3 Jan 2014

Bungled NYE gig: $1 million refund

Promoters of Sydney’s cancelled Wet’n’Wild theme park New Years Eve gig have been directed to refund around $1 million to the 8,700 punters with tickets. Owners of the theme park, Village Roadshow Theme Parks have refunded all proceeds they held, according to the Sydney Morning Herald.

But Village Roadshow Theme Parks have dodged complaints, saying they simply hired the venue. The Herald article says Village should have done background checks on the directors of One Cube Entertainment, a $2 company formed to run the event, which was cancelled due to concerns about transport and safety. The Herald quotes promoter Diego Tobar (aka Tuff) complaining that Village demanded $250,000 venue hire and made them sign a contract four days priot to the event. These claims will doubtless be disused at the next board meeting and presumably raised by shareholders in the public company.

Shareholders would want to know why their company, Village Roadshow Theme Parks (VRTP), a wholly-owned division of Village Roadshow, took a massive reputational risk associating with the One Cube crew. VRTP operate Warner Bros. Movie World, Sea World, Wet’n’Wild Water World, Paradise Country and Australian Outback Spectacular. Collectively these Village Roadshow Theme Parks enjoy around 5 million guests per annum.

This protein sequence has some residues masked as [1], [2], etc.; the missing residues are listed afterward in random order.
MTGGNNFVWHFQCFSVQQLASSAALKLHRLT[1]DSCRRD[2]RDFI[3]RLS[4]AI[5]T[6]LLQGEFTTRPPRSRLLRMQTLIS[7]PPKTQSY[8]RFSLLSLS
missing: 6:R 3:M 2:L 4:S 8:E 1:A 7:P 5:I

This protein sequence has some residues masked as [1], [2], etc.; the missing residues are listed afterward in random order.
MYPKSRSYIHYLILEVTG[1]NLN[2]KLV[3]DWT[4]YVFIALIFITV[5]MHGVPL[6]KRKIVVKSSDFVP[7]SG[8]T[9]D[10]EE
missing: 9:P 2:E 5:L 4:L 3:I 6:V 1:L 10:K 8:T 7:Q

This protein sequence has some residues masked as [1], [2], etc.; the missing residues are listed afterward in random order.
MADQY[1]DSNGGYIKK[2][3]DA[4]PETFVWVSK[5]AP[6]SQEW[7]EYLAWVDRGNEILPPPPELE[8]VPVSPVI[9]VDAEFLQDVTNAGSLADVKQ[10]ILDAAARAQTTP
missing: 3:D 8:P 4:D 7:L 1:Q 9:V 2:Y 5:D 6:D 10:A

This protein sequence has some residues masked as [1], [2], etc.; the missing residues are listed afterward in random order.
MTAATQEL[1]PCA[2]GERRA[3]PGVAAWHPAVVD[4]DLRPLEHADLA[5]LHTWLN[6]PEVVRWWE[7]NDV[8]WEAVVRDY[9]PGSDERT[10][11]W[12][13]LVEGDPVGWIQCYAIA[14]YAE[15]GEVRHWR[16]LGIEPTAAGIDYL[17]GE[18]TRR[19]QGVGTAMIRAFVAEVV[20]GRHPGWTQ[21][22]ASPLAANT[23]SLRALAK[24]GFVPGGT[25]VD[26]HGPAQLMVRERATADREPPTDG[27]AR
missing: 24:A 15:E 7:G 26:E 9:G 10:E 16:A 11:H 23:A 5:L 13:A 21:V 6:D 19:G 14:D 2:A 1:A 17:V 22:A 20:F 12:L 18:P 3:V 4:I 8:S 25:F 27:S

Sydney’s Daily Telegraph claims as follows: ‘the mother of a partner in a separate business said: “I couldn’t believe those young boys were involved in such a big event. They were totally out of their depth.”‘

The promoters are: Cuban Diego Tuff, aka Diego Armando Tobar aged 31 of Potts Point.; Nikola (Nick) Alavanja also aged 31 who hails from Austria.  Also involved are Eric Woo (38) from Hong Kong and living at Blakehurst, and Sri Lankan Ruchitha (Ritchie) Perera, (38) who resides at Zetland.
CX, the Daily Telegraph and the Sydney Morning Herald were all able to unearth considerable background on the promoters. Anyone in the industry taking on an event for unknown or untested promoters should do an ASIC search to establish who is behind a company, and then check them out. On January 1, some or all of the above promoters changed their details on ASIC, which include name, age, country of birth and residential address.



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